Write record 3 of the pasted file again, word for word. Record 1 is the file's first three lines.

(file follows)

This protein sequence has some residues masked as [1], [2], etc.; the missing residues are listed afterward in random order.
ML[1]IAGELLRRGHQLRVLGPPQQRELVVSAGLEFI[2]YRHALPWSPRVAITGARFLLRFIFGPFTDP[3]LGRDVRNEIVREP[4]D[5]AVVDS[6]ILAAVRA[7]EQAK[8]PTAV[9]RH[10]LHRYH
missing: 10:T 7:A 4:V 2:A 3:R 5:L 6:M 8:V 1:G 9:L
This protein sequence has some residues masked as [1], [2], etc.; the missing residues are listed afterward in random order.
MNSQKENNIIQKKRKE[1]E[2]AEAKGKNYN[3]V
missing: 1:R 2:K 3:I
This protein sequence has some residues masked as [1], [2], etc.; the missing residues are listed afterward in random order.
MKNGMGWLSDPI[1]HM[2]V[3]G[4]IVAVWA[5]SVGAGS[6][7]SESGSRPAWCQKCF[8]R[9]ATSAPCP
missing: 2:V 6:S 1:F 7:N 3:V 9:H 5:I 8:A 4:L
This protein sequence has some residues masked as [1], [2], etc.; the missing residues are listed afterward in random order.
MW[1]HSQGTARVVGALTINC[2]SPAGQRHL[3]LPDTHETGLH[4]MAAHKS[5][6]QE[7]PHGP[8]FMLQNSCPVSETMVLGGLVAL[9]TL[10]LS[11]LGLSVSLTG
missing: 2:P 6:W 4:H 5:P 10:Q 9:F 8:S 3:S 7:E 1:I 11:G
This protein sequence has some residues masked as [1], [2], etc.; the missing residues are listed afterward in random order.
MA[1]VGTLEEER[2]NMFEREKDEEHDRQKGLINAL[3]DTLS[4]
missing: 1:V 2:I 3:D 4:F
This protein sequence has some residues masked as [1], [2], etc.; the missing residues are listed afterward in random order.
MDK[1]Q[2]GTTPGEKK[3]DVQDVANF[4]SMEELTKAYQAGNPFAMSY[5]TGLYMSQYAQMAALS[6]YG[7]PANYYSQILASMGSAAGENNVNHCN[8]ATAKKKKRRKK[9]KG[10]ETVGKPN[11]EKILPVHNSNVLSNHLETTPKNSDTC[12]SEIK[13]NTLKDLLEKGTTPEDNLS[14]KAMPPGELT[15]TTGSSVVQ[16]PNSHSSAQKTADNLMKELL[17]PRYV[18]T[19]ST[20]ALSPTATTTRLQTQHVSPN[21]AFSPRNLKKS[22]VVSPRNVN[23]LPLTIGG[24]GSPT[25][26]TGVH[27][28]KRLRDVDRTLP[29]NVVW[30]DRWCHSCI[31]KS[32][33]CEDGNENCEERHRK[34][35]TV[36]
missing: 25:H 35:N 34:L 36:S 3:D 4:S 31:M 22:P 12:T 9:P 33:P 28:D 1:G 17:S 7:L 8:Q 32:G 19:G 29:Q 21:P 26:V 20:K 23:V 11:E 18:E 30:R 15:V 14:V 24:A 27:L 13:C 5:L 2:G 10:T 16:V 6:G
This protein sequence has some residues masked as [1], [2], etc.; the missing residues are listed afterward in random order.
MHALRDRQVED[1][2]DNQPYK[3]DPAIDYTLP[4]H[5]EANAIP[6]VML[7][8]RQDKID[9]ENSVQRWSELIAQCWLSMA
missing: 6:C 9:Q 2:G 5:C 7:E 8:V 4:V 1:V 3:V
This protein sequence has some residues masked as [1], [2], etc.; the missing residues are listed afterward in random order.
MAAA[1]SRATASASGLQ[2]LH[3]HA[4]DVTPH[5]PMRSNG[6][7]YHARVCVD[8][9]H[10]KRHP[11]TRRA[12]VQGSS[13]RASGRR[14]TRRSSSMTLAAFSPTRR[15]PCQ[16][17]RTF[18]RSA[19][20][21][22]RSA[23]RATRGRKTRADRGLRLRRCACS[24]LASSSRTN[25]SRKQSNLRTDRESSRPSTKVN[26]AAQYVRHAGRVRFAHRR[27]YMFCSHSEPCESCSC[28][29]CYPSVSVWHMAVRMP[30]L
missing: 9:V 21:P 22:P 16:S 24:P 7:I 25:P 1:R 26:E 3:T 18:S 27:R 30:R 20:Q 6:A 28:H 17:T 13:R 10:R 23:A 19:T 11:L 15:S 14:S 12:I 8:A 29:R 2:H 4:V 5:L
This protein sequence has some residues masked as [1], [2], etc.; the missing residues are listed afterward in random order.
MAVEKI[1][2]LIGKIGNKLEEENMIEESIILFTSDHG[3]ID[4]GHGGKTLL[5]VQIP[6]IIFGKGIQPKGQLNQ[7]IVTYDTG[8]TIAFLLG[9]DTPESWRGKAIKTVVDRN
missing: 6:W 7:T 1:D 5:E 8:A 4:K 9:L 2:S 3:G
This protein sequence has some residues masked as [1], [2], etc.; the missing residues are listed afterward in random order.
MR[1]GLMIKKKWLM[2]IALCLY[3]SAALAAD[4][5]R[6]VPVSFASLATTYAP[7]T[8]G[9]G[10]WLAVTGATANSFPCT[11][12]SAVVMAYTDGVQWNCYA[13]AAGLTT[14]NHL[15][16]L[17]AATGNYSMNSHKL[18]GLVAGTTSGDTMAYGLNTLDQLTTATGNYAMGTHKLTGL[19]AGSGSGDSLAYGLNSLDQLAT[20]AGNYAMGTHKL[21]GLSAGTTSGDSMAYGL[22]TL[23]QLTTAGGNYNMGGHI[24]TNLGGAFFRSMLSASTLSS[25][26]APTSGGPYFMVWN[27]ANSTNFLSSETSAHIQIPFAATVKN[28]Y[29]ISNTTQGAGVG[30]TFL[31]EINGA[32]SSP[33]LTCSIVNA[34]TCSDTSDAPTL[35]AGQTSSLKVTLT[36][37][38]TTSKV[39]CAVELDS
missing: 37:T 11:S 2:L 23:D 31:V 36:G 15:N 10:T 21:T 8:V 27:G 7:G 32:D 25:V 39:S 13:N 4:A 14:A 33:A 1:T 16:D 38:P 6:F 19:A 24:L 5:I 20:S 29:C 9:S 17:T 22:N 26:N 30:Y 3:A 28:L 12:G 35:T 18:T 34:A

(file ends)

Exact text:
This protein sequence has some residues masked as [1], [2], etc.; the missing residues are listed afterward in random order.
MKNGMGWLSDPI[1]HM[2]V[3]G[4]IVAVWA[5]SVGAGS[6][7]SESGSRPAWCQKCF[8]R[9]ATSAPCP
missing: 2:V 6:S 1:F 7:N 3:V 9:H 5:I 8:A 4:L